HOME |  CULT MOVIES | COMPETITIONS | ADVERTISE |  CONTACT US |  ABOUT US
 
 
Newest Reviews
Invisible Man, The
Honey Boy
System Crasher
Judy & Punch
Bacurau
Battling Butler
Vivarium
Seven Chances
Dogs Don't Wear Pants
Navigator, The
Knives Out
Hit!
Charlie's Angels
Passport to Shame
Le Mans '66
Keep Fit
Doctor Sleep
Friend or Foe
Brass Target
Mine and the Minotaur, The
Sky Pirates
Syncopation
Sea Children, The
Ghost of a Chance, A
Go Kart Go
Great Buster, The
Seventy Deadly Pills
Wings of Mystery
Treasure at the Mill
VFW
Crime Wave
Terminator: Dark Fate
Slithis
Antonio Gaudi
Oscar, The
Color Out of Space
Last Holiday
Zombieland: Double Tap
Mind Benders, The
Mighty Wind, A
   
 
Newest Articles
Put the Boot In: Villain on Blu-ray
The Children's Film Foundation Bumper Box Vol. 2: Vic Pratt Interview
All the Lonely People: Sunday Bloody Sunday on Blu-ray
Desperate Characters: Beat the Devil on Blu-ray
Chansons d'Amour: Alfie Darling on Blu-ray
Ozploitation Icon: Interview with Roger Ward
Godzilla Goes to Hollywood
Demy-Wave: The Essential Jacques Demy on Blu-ray
The Makings of a Winner: Play It Cool! on Blu-ray
Sony Channel's Before They Were Famous: A Galaxy of Stars
Start Worrying and Hate the Bomb: Fail-Safe on Blu-ray
Completely Different: Monty Python's Flying Circus Series 2 on Blu-ray
Bash Street Kid: Cosh Boy on Blu-ray
Seeing is Believing: Being There on Blu-ray
Top Thirty Best (and Ten Worst) Films of the 2010s by Andrew Pragasam
Top of the Tens: The Best Films of the Decade by Graeme Clark
Terrorvision: A Ghost Story for Christmas in the 1970s
Memories Are Made of This: La Jetee and Sans Soleil on Blu-ray
Step Back in Time: The Amazing Mr. Blunden on Blu-ray
Crazy Cats and Kittens: What's New Pussycat on Blu-ray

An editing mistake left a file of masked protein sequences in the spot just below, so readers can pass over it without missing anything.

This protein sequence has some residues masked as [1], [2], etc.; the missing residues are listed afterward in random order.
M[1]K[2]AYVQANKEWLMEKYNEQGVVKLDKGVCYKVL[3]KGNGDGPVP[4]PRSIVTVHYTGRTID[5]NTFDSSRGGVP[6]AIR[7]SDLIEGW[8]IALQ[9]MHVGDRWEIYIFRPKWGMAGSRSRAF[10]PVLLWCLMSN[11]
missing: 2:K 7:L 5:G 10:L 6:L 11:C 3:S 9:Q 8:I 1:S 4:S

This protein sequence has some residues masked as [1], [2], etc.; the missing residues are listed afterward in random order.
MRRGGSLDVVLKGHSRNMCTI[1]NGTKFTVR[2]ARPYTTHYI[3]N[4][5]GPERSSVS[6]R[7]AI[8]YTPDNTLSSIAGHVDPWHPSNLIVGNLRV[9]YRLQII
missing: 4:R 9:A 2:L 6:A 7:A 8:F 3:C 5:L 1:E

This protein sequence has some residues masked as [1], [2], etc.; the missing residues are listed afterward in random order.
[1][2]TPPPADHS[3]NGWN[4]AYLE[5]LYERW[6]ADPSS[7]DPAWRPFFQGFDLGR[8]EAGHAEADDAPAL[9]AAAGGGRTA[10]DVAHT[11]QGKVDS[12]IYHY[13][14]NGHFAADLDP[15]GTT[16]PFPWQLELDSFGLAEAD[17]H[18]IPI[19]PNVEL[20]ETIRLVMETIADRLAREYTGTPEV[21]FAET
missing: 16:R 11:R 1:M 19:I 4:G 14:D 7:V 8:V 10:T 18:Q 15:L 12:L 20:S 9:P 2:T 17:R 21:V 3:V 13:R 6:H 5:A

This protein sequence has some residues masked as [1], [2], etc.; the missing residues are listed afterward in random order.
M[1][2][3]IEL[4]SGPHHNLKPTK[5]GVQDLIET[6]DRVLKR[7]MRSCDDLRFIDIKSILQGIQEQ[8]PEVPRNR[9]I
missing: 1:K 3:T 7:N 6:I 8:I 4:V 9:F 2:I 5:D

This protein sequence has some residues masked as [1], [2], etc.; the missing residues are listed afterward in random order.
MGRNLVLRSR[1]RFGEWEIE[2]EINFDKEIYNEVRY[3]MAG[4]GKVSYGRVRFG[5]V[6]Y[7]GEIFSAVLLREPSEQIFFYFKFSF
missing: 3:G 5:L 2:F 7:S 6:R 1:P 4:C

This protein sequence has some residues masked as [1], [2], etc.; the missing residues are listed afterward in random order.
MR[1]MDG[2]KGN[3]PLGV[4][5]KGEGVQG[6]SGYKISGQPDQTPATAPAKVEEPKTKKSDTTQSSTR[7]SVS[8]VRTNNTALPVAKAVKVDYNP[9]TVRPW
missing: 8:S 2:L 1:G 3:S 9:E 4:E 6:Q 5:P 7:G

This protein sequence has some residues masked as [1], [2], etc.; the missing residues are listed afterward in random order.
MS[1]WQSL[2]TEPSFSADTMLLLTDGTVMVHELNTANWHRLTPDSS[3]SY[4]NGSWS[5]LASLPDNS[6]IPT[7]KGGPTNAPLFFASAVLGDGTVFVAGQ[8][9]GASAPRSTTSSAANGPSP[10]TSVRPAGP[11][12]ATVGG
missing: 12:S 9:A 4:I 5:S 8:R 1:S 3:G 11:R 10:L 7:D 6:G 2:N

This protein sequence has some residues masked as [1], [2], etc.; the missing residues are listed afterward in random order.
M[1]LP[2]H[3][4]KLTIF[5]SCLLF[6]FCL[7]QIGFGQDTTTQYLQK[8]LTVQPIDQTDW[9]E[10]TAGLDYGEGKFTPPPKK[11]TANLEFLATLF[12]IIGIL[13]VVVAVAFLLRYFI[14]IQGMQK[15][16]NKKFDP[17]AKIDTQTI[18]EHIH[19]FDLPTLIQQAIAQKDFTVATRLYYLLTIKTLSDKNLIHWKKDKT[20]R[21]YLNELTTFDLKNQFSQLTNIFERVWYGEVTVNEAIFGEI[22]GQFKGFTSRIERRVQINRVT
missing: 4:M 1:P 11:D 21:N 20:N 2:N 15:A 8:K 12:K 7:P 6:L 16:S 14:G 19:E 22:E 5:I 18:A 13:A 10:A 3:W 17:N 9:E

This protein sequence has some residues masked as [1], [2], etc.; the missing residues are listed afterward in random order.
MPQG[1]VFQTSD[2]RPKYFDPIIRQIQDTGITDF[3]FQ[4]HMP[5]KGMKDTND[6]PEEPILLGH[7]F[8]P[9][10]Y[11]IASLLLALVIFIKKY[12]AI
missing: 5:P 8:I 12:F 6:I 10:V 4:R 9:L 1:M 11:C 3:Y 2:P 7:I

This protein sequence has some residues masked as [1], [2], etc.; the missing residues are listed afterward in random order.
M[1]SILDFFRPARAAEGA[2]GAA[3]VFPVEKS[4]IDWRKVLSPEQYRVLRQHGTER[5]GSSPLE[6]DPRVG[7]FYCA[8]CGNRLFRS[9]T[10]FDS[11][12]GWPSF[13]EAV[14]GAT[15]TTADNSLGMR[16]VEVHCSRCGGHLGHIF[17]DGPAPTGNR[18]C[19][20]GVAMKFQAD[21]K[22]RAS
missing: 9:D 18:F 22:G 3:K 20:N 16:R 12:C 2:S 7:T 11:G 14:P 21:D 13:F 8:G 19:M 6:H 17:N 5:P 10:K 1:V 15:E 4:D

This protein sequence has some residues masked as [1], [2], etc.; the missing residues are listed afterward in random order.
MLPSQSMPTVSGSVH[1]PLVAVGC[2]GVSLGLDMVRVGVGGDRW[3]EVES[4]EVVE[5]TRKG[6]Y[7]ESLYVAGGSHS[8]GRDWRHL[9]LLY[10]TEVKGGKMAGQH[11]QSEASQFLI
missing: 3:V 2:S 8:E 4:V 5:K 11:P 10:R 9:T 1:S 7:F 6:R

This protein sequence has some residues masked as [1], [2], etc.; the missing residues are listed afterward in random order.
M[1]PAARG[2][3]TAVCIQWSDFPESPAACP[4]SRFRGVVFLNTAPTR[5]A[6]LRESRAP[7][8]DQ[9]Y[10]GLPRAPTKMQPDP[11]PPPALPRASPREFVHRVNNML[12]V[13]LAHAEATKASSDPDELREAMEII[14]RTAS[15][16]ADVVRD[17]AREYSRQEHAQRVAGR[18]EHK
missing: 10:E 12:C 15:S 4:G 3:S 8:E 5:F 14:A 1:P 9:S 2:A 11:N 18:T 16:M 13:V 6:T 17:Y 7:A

No Place Like Home Guard: Dad's Army - The Lost Episodes on Blu-ray
A Real-Life Pixie: A Tribute to Michael J. Pollard in Four Roles
We're All In This Together: The Halfway House on Blu-ray
Please Yourselves: Frankie Howerd and The House in Nightmare Park on Blu-ray
Cleesed Off: Clockwise on Blu-ray
   
 
  Vivarium Escape From Suburbia
Year: 2019
Director: Lorcan Finnegan
Stars: Jesse Eisenberg, Imogen Poots, Jonathan Aris, Olga Wehrly, Eanna Hardwicke, Senan Jennings, Molly McCann, Danielle Ryan, Shana Hart
Genre: Horror, Science Fiction, WeirdoBuy from Amazon
Rating:  7 (from 1 vote)
Review: Gemma (Imogen Poots) is a primary school teacher who is looking for somewhere to move in with her boyfriend Tom (Jesse Eisenberg). One day, after school has just finished, she notices a little girl in her class standing alone by a tree, and goes over to check on her to find she is looking down at a couple of dead chicks that have been pushed from their nest by a cuckoo. Gemma tries to explain that this is part of nature, and the girl shouldn't be upset, but her explanation fails to satisfy the girl. Anyway, Tom is here and they are due a visit to the estate agent's, so off they go to a place in town that sounds promising, selling suburban houses at reasonable prices to young couples. Perfect!

But not if you want more from life than bringing up your kids in a suburbia that seems endless - and a trap for any dreams you may have had outside of the usual conventions. That would appear to be the message of Vivarium, a barely classifiable conundrum which took a premise of Luis Buñuel's The Exterminating Angel and updated it to the housing crisis of the twenty-first century, where if you can actually afford your own home it may not be what you want, and more something you have to put up with rather than relax into. In the Buñuel, guests at a dinner party find it impossible to leave, a dig at the bourgeoisie the Surrealists were so suspicious of, yet there was sympathy for the victims here.